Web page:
Citizens of somewhere

Not long ago a senior politician in the United Kingdom suggested that those who saw themselves as ‘citizens of the world’ were, in reality, ‘citizens of nowhere’. I tend to take the view that Brexit has encouraged, on all sides, contributions to debate that those making them may subsequently have regretted, so I don’t want this to be personal. But the ‘citizens of nowhere’ jibe does raise some questions which merit further  discussion.

After the Second World War the widespread nationalism of the 1930s was discredited, and there followed an era of internationalism, in which there was a growing emphasis on communities and on alliances that were more global in nature. The idea of seeing one’s own country as uniquely excellent and others as less admirable was against the spirit of the age, and this contributed to the collapse of colonialism and also undermined the US in its prosecution of the Vietnam war.

For me, and maybe for others of my generation of a liberal persuasion, the current trend to re-assert nationalist principles (even ones far less toxic than those of the 1930s) is perhaps the most depressing aspect of the Brexit and Trump and Orban era. It is not that I would condemn patriotism; but patriotism in its proper sense is about supporting the wider community in which we live and which supports us, and not about about elevating our nation above others.

It is difficult to pinpoint where this resurgence of nationalism started. In 2014 the Economist magazine traced it back to India and its political system. Others have looked back further to the 1990s and argued that nationalism has been a response to the economic effects of globalisation, which itself was a product of sorts of post-War internationalism. But it is clear that nationalist messages have started to resonate more widely with electorates in various countries. Some economists now link this trend with the risk of another global recession, as major countries toy with protectionist policies that support their leaders’ nationalist rhetoric.

Maybe I am just sad that my own set of values isn’t universally shared and that these values no longer, perhaps, attract majority support. Or maybe we really are losing something that secured social and economic progress for the post-War generations. In the end, I still hope we can be citizens of the world.

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4 Comments on “Citizens of somewhere”

  1. Vince Says:

    OK, I’ll give you the basics of a case study that you know quite well.

    If you take the Tinkers in Ireland. The issue there isn’t Nationalism or Patriotism but Liberalism. Or at least that odd mix of Liberal and Tory that developed by the Irish establishment that views the poor through institutional memory as a danger.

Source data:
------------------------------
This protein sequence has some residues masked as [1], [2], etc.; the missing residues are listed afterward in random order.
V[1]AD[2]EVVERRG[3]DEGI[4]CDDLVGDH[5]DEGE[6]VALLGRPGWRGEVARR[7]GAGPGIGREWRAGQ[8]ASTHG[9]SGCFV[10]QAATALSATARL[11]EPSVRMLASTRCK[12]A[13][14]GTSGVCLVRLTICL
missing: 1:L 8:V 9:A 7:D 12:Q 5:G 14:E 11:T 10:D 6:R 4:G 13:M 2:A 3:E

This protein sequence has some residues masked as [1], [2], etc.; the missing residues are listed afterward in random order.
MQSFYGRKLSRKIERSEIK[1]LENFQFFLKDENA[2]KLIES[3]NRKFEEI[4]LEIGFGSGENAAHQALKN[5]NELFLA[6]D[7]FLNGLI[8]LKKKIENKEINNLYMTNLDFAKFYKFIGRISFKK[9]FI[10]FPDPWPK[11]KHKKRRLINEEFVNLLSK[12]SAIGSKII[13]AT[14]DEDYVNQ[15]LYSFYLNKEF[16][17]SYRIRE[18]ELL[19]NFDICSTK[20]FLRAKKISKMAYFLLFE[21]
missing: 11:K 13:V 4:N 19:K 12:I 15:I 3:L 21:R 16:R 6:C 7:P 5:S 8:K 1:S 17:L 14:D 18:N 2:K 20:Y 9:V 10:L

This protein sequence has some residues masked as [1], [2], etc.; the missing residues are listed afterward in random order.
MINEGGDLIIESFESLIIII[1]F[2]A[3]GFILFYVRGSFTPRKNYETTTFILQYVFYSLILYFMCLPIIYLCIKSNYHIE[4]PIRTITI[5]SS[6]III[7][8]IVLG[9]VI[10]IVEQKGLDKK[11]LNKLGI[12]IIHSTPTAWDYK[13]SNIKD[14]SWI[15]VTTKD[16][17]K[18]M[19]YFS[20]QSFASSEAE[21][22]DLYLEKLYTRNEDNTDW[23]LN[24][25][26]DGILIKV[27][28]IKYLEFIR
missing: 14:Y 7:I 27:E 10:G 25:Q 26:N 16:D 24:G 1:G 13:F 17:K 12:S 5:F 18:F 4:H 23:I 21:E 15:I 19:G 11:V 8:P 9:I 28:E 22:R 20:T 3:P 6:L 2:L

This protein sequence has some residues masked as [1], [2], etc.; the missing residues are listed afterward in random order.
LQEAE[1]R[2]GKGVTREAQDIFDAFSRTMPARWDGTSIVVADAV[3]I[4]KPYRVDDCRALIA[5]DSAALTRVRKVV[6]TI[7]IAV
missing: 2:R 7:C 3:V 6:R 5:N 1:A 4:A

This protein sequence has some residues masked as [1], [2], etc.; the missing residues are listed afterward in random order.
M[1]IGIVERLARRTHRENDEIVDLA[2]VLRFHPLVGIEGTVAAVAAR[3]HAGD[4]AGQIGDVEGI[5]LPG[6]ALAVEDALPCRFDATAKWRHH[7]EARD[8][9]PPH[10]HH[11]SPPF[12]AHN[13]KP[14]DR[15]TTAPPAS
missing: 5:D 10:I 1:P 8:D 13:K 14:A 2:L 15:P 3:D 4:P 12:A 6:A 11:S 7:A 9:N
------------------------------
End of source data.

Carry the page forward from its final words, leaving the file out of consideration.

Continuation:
The general fix for the Tinkers as they see it in official halting sites. Such sites exist all over Europe for years and allow anyone a place to pitch a tent park a wagon or remain for a short time. So why didn’t the CoCO’s established services camp sites in each county.
    Remember in Germany France and much of the rest of Europe it was Liberalism and the economic consequences that caused most of the problems post WW1. That resetting to pre 1830 almost mediaevalism was the answer they came up with.
    So why the issue with the Tinkers when the solve is so easy. Well, in Ireland Racism is never very far away. Most towns, didn’t have Gaelic names in them until well into the 20th century that in any way reflected the population. But mostly it’s the reworking of old systems were one group paid tax while another were granted that money back and where the first group hate the second. The reworking part comes from the moneys stop in the civil and public service where once they would devolve to the colonel of the local militia to then be spread a good bit thinner to those lower down. Remember the budget of the Dept of Social Welfare has a budget of almost 20 billion. But the vast majority of that money is for public service pensioners, not the poor.

    • I agree that political and social structures that recognise the dignity and welfare of all members of society are the key to all of this.

      Your reference ti travellers reminds me of Micheál McGréil’s study in the 1980s (Prejudice and Tolerance in Ireland) in which he found the Irish were extraordinarily tolerant of all ethnic, religious and national groups except one: travellers. As it happens, that was the only ethnic minority group they ever came across at the time.

  2. If we have people going around calling themselves citizens of the world, that would imply that countries and their governments exist for the benefit of people, rather than the other way round, and this is obviously completely unacceptable

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